Say you're in bad health and you are not married and do not have children. A lump sum could look far more attractive, LaBrecque said.
When do you take a monthly payout?
You're in excellent health, have other extra money to spend anyway and have no one to leave a lump sum payment to when you die, LaBrecque said.
Key issues: Your health and longevity, plus your need for financial security. You'd also want to run numbers and see what you'd pay for a regular annuity to get that guaranteed stream of income.
"How much do you need for certain?" LaBrecque said. "If the monthly pension plus your Social Security covers that, take the guaranteed payments."
Anyone who is offered a lump sum versus a monthly pension needs to review the tax implications. How much money would be withheld from the lump sum for taxes? Would you owe more money when you filed your return? Some retirees take action to defer income taxes on that lump sum by rolling over the money into a qualified retirement account.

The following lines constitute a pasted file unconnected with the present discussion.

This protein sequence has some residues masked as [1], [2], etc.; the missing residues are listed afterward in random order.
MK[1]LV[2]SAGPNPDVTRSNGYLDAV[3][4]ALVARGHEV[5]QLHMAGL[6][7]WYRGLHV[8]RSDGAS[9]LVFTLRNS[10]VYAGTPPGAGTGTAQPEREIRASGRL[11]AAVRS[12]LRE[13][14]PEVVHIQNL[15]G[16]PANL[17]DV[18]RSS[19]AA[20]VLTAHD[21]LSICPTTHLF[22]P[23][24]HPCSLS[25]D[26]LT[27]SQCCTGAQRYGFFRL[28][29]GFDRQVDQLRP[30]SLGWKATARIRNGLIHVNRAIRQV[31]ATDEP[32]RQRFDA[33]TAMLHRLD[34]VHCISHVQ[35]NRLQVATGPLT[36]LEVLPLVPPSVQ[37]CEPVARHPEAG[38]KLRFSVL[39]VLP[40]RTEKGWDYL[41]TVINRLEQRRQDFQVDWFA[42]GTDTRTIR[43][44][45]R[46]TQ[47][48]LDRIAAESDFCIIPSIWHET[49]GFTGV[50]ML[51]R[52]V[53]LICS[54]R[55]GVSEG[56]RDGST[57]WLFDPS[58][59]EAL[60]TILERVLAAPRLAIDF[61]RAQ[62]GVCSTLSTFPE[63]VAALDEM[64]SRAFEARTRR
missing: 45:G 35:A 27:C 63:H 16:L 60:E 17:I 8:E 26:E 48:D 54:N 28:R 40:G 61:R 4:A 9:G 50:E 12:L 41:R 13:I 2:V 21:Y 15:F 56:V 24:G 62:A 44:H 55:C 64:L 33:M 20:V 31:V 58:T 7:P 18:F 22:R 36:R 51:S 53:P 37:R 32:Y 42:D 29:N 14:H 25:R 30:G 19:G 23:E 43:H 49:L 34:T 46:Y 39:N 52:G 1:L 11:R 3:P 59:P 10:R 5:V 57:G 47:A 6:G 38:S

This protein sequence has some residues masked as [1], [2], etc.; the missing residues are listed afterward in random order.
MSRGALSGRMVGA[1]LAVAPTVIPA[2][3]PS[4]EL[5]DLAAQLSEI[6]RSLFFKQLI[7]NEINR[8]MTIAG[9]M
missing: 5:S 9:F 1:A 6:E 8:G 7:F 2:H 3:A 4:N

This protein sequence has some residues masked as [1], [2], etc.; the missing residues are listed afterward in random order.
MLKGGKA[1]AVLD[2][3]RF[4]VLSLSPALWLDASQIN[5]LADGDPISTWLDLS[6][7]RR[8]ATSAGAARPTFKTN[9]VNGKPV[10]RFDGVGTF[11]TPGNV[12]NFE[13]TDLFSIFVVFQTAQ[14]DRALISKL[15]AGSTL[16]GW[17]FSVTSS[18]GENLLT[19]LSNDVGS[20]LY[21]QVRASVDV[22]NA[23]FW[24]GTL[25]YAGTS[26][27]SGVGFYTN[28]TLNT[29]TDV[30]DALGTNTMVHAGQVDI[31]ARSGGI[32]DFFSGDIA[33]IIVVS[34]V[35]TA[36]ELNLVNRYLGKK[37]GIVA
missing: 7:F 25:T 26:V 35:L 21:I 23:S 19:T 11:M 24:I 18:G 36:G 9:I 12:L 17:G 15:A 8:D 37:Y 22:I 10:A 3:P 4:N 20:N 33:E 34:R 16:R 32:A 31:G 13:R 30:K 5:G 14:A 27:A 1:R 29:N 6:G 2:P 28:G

Pension experts say thousands of consumers each year can face this complex math problem, especially as companies try to unload their pension liabilities.
The U.S. Treasury Department and the Internal Revenue Service announced restrictions in July that would prevent plan sponsors from making lump-sum offers to retirees already receiving monthly pension checks, unless prior to the date of the IRS announcement, the plan sponsor had already adopted, announced or had received a specific ruling or determination from the IRS regarding such a lump-sum window for retirees.
But other lump-sum options can continue.
The U.S. Government Accountability Office noted in one report that it had identified 22 plan sponsors that offered lump-sum windows in 2012 alone, covering about 498,000 participants and resulting in lump-sum payouts totaling more than $9.25 billion.